Howe had determined on four separate assaults upon Mount Wash 
ington ; the first and main one by von Knyphausen and the Hessians 
from Kingsbridge, aided by the man-of-war Pearl lying in the North 
river ; the second by boats across the Harlem river with English troops 
upon Laurel Hill ; the third by Scotch troops under Colonel Sterling, 
also by boats across the Harlem river, upon the hill inside the American 
lines of fortification near the Morris House ; and the fourth by Earl 
Percy, with English and a few German troops to march from the lines at 
McGowan s pass upon the American lines to the southward of Mount 
Washington. Batteries on the Harlem river opposite the chosen points 
of attack covered them completely. 1 

Such was the British plan of attack. 

What were Greene at Fort Lee, and Magaw at Mount Washington, 
doing all this time ? And what was the action of the Commander-in- 
Chief ? 

Washington on the 5th of November replied through his Secretary, 
Harrison, to Greene s request of the 3oth of October above mentioned, 
for his " mind " as to holding all Fort Washington, " that the holding or 
not holding the grounds between Kingsbridge and the lower lines de 
pends upon so many circumstances, that it is impossible for him to deter 
mine the point. He submits it entirely to your discretion and such 
judgment as you shall be able to form from the enemy s movements, and 
the whole complexion of things. He says, you know the original design 
was to garrison the works and preserve the lower lines as long as they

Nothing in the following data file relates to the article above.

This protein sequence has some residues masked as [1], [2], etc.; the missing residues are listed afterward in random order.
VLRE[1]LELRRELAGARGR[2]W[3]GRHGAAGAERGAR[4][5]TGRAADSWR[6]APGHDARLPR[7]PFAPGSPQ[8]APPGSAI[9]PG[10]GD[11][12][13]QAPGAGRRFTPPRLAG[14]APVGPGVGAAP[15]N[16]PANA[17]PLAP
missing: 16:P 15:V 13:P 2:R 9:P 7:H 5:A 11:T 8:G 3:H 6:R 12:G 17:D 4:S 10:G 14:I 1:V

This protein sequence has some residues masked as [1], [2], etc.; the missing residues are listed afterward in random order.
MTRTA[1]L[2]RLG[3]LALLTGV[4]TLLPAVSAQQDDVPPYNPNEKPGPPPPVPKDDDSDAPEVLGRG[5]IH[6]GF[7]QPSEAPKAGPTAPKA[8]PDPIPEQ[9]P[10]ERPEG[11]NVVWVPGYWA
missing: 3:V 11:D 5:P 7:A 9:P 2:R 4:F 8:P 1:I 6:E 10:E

could be kept, that the communication across the river might be open 

Howe s first Dispatch, Nov. 30. Force 5th series, vol. iii, pp. 921, 925. 


to us, and the enemy at the same time should be prevented from having 
a passage up and down the river for their ships." 1 

On the 7th Washington writes personally to Greene : " We conceive 
that Fort Washington will be an object for part of his (Howe s) force, while 
New Jersey may claim the attention of the other part. To guard against 
the evils arising from the first, I must recommend you to pay every at 
tention in your power, and give every assistance you can, to the garri 
son opposite. If you have not sent my boxes, with camp 
tables, and chairs, be so good as to let them remain with you, as I do 
not know but I shall move with the troops designed for the Jerseys, per 
suaded as I am of their having turned their views that way." 2 

Surely this was full authority to Greene to reinforce Mount Washing 
ton if he saw fit, and as surely Washington did not expect it to be the object 
of Howe s " views." The next day (the 8th) he heard of the passage of 
three British vessels up the North river, and thereby convinced of the 
inefficiency of the obstructions therein, wrote Greene : " What valu 
able purpose can it answer to attempt to hold a post from which the ex 
pected benefit cannot be had ? I am, therefore, inclined to think it will 
not be prudent to hazard the men and stores at Mount Washington, but 
as you are on the spot leave it to you to give such orders as to evacu 
ating Mount Washington as you judge best, and so far revoking the 
order given to Colonel Magaw to defend it to the last." 3 

This, though a strong opinion, still left it to Greene s judgment, and 
the latter replies on the 9th, after visiting the post the evening before : 
" Upon the whole I cannot help thinking the garrison is an advantage ; 
and I cannot conceive the garrison to be in any great danger. The men 
can be brought off at any time, but the stores may not so easily be re 
moved, yet I think they can be got off in spite of them, if matters grow